U.S. Deputy Secretary of State William Burns held meetings in Egypt beginning on Monday. As the first US official to visit Egypt since the removal of former President Morsi, Burns met with interim President Mansour, General al-Sisi, and others. He stated that the US does not take sides in the internal politics of Egypt and expressed hope for elections and a “nonviolent and inclusive path forward.” Notably, the al-Nour Party and Tamarod leadership turned down invitations to meet with Burns. For their part, Senior Freedom and Justice Party (FJP) official Farid Ismail stated, “America are the ones who carried out the military coup…We do not kneel for anyone, and we do not respond to pressure from anyone.” The State Department and the Muslim Brotherhood were in contact regarding a meeting, but one never occurred, ostensibly due to logistical and security concerns.
The interim president’s full cabinet of ministers was sworn in on Monday afternoon. Headed by Prime Minister Hazem El-Beblawi, the cabinet is mostly technocratic, and includes three women, three Copts, and no members of the Muslim Brotherhood. The identities of all ministers and their biographies were published by Al-Ahram.
Nour Party Vice President Sayed Khalifa stated disapproval of the committee responsible for amending the constitution. In the same press conference, Shabaan Abdel-Aleem, an executive board member for the Party, said that the “committee should have been elected by the people, [not] appointed by interim President Adly Mansour.”
About 1,400 members of the Muslim Brotherhood have created a petition to allow for members to express a lack of confidence in their Supreme Guide, or morshid, Mohamed Badie. According to leader Ahmed Yehia, this group, taking the name “Brotherhood without Violence,” would intend to return the organization “to the old, tolerant, non-violent way and dealing with the public as we always have, through social services.”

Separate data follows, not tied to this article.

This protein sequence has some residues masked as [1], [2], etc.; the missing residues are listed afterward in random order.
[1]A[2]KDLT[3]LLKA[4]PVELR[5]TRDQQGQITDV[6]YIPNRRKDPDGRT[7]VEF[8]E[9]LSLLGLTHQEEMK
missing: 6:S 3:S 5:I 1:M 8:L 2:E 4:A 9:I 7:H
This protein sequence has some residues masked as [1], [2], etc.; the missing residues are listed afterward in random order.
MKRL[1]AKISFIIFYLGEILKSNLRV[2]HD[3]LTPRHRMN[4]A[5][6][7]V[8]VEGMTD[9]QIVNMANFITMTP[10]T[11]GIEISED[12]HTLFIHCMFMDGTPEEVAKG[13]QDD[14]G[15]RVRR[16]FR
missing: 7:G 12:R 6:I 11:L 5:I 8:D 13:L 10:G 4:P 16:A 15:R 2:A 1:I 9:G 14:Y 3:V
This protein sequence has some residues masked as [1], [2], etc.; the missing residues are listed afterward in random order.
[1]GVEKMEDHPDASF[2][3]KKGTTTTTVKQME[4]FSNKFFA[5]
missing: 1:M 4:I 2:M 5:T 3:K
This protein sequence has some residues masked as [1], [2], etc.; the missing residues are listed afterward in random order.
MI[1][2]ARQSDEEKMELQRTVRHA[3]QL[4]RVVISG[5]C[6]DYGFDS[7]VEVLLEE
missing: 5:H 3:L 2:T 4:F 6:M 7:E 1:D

Similar to their earlier actions, the public prosecution ordered the arrest of seven Islamist figures, including the Freedom and Justice Party vice-president Essam El-Erian and ex-MP Mohamed El-Beltagi, for violence surrounding the ouster of Morsi. The charges are for “inciting violence, funding violent acts, and thuggery.”
A signed, but anonymously written, statement on the political transition framework surfaced on Monday. The statement was titled “To Continue the Revolution: Now and Not Tomorrow,” and called for modifications to the present path forward, such as greater inclusion of the Muslim Brotherhood. Daily News Egypt reports that one signer, Gamal Eid, a lawyer with the Arabic Network for Human Rights and Information, stated that the document was “written by a group of ‘revolutionaries.’”
Thousands of pro-Morsi supporters demonstrated in Cairo, specifically in and around Ramses Square. The unrest began when the protesters blocked the 6 October Bridge, a major thoroughfare extending far across the city. Police fired tear gas on the crowd, some of whom responded by throwing rocks. Other gatherings occurred near Cairo University, in Giza. Reports indicate that two people died near the 6 October Bridge and another five died in Giza, while 261 were injured overall. 401 people had been arrested for “provoking unrest” in the violence, which began late on Monday and carried into Tuesday.